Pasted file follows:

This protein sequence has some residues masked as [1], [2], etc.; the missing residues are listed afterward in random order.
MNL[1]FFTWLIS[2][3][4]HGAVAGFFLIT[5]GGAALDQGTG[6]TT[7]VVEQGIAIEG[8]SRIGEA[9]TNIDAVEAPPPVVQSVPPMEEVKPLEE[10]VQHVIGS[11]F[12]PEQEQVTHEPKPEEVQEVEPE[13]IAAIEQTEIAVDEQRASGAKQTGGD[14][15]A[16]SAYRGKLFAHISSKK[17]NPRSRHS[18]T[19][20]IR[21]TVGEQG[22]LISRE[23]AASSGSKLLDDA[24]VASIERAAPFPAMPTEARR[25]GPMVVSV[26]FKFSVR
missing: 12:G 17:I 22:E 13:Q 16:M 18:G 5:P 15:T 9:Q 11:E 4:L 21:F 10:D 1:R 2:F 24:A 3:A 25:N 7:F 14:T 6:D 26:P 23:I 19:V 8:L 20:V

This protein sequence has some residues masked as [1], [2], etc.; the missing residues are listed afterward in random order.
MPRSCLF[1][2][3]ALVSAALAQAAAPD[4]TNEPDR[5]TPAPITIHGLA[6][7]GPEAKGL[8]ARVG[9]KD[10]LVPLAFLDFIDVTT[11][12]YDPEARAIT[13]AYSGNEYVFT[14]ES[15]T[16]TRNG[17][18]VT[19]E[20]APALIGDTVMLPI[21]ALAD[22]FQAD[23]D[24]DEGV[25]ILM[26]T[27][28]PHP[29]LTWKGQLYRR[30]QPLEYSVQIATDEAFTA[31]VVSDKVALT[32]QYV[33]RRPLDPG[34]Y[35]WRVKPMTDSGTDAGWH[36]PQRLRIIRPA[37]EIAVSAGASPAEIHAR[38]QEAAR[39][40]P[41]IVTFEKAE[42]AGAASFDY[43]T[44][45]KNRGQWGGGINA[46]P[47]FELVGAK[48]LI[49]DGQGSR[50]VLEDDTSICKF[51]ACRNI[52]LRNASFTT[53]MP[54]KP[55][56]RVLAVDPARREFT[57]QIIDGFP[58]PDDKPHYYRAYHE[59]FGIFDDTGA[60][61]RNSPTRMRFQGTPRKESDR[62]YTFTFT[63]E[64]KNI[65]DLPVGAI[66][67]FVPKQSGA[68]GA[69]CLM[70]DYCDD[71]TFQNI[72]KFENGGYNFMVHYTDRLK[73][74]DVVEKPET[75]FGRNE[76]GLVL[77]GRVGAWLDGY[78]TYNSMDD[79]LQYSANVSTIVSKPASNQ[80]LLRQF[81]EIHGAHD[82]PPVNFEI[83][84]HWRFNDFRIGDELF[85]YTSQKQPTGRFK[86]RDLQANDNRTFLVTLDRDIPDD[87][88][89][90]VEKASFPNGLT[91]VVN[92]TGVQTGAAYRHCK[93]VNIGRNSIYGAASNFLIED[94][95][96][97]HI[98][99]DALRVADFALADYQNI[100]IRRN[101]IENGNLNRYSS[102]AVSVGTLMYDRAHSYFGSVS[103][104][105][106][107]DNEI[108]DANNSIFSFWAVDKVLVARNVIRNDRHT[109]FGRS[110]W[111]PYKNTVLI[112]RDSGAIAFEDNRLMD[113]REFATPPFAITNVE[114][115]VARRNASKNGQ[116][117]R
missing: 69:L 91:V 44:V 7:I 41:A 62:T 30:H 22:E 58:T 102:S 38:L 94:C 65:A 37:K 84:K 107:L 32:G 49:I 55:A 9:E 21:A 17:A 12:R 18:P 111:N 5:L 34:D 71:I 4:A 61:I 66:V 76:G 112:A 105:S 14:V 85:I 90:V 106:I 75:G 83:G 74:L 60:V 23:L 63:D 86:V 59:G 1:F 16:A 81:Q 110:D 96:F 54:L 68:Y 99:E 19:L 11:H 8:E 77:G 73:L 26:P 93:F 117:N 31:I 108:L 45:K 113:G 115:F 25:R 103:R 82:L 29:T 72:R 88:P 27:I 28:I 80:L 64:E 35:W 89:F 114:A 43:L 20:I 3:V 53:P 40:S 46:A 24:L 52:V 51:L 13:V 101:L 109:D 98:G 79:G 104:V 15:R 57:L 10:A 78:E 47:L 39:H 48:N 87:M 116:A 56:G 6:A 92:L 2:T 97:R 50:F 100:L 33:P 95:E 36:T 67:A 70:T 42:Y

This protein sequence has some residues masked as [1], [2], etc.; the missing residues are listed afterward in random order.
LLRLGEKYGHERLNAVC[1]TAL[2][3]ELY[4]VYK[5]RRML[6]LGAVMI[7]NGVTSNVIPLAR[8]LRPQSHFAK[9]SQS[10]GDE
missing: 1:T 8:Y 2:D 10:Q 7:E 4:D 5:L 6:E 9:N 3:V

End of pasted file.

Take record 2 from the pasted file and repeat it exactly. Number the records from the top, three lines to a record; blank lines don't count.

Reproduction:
This protein sequence has some residues masked as [1], [2], etc.; the missing residues are listed afterward in random order.
MPRSCLF[1][2][3]ALVSAALAQAAAPD[4]TNEPDR[5]TPAPITIHGLA[6][7]GPEAKGL[8]ARVG[9]KD[10]LVPLAFLDFIDVTT[11][12]YDPEARAIT[13]AYSGNEYVFT[14]ES[15]T[16]TRNG[17][18]VT[19]E[20]APALIGDTVMLPI[21]ALAD[22]FQAD[23]D[24]DEGV[25]ILM[26]T[27][28]PHP[29]LTWKGQLYRR[30]QPLEYSVQIATDEAFTA[31]VVSDKVALT[32]QYV[33]RRPLDPG[34]Y[35]WRVKPMTDSGTDAGWH[36]PQRLRIIRPA[37]EIAVSAGASPAEIHAR[38]QEAAR[39][40]P[41]IVTFEKAE[42]AGAASFDY[43]T[44][45]KNRGQWGGGINA[46]P[47]FELVGAK[48]LI[49]DGQGSR[50]VLEDDTSICKF[51]ACRNI[52]LRNASFTT[53]MP[54]KP[55][56]RVLAVDPARREFT[57]QIIDGFP[58]PDDKPHYYRAYHE[59]FGIFDDTGA[60][61]RNSPTRMRFQGTPRKESDR[62]YTFTFT[63]E[64]KNI[65]DLPVGAI[66][67]FVPKQSGA[68]GA[69]CLM[70]DYCDD[71]TFQNI[72]KFENGGYNFMVHYTDRLK[73][74]DVVEKPET[75]FGRNE[76]GLVL[77]GRVGAWLDGY[78]TYNSMDD[79]LQYSANVSTIVSKPASNQ[80]LLRQF[81]EIHGAHD[82]PPVNFEI[83][84]HWRFNDFRIGDELF[85]YTSQKQPTGRFK[86]RDLQANDNRTFLVTLDRDIPDD[87][88][89][90]VEKASFPNGLT[91]VVN[92]TGVQTGAAYRHCK[93]VNIGRNSIYGAASNFLIED[94][95][96][97]HI[98][99]DALRVADFALADYQNI[100]IRRN[101]IENGNLNRYSS[102]AVSVGTLMYDRAHSYFGSVS[103][104][105][106][107]DNEI[108]DANNSIFSFWAVDKVLVARNVIRNDRHT[109]FGRS[110]W[111]PYKNTVLI[112]RDSGAIAFEDNRLMD[113]REFATPPFAITNVE[114][115]VARRNASKNGQ[116][117]R
missing: 69:L 91:V 44:V 7:I 41:A 62:T 30:H 22:E 58:T 102:S 38:L 94:C 65:A 37:K 84:K 107:L 32:G 49:I 55:A 9:E 21:A 17:A 12:R 18:P 111:N 5:L 34:D 71:I 4:A 61:I 66:V 76:G 112:A 105:S 14:V 85:I 90:V 106:I 75:G 83:G 74:L 60:V 23:L 63:D 86:V 59:G 1:F 16:A 81:Q 110:D 96:F 54:L 68:Y 99:E 19:L 11:H 8:E 77:G 73:L 26:P 93:F 117:N 31:I 108:L 45:K 113:G 115:F 25:R 103:R 82:L 29:T 72:R 88:P 27:I 28:I 80:L 64:E 35:W 89:F 114:A 43:L 20:I 3:V 53:P 40:S 46:A 24:L 52:V 51:L 13:V 101:L 109:D 98:G 79:G 104:V 15:R 57:L 10:A 78:E 47:L 39:H 48:N 87:M 116:A 56:G 6:A 92:L 2:T 97:R 50:F 100:L 33:P 95:E 36:T 67:A 70:T 42:Y